As temperatures rise, beware of heat exhaustion and dehydration
Along with the summer heat and humidity comes the risk of dehydration and heat exhaustion. When temperatures are as high as they have been in the heartland this week, it's important to be aware of how long you're spending outside and to drink plenty of water.
On especially hot days, try planning your activities for the early morning or late evening hours, where risk of dehydration and heat exhaustion are lower. If you must be outside in the peak of the heat, be sure to apply sunscreen, wear a hat to protect your face, wear light colors to deflect sunlight and take frequent breaks from the sun.
The standard eight glasses of water a day might be enough if you're inside, but if you're spending a lot of time outside, you need at least four glasses of water per hour to keep yourself hydrated. It's also important that you're drinking water and not any other kind of beverage.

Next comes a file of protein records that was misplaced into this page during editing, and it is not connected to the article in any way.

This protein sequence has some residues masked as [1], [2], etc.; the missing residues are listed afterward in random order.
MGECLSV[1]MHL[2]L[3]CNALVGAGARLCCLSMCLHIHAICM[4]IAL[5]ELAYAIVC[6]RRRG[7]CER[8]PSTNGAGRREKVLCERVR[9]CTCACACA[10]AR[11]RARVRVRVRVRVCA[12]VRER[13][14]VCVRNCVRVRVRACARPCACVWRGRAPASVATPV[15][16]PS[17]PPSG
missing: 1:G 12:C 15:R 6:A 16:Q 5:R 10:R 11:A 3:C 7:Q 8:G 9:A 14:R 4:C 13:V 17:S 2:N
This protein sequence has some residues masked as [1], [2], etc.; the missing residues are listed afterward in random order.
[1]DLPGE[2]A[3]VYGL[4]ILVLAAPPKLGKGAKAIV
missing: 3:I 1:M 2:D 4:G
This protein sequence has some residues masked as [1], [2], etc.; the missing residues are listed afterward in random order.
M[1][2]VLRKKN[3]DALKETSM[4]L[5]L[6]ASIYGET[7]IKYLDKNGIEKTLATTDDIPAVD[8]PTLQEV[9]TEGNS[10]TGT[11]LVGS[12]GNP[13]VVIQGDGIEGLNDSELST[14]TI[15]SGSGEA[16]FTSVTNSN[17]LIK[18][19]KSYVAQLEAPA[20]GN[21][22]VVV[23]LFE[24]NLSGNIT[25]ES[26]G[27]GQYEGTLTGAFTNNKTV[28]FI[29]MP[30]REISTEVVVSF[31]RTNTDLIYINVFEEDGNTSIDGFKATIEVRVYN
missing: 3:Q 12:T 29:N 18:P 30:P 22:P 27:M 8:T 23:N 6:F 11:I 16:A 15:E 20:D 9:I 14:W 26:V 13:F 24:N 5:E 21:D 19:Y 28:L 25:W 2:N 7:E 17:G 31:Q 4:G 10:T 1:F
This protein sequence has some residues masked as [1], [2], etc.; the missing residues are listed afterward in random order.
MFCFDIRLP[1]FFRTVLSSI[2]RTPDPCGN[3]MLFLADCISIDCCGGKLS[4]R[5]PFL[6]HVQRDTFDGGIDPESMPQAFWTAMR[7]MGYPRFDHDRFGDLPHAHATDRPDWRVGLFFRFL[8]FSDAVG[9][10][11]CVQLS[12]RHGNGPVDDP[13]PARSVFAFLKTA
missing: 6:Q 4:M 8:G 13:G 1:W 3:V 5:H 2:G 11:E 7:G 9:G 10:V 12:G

"Absolutely do not drink alcohol if you're going to be outside, that just dehydrates you more," said Lynelle Diers, Director of Wapello County Public Health. "And also sugary drinks are not good, water is the best thing, or else you can use the Gatorades because that will replace some of the minerals and salts that your body loses when you sweat outside."
If you do not drink enough liquids, dehydration can turn into heat exhaustion and then heat stroke, which can be fatal if not treated.
If you feel lightheaded, cramping, nausea or you stop sweating, those are the first signs of heat exhaustion. You can try treating yourself by lying down in the shade or inside and drinking water, but if the symptoms last more than an hour, consult your doctor.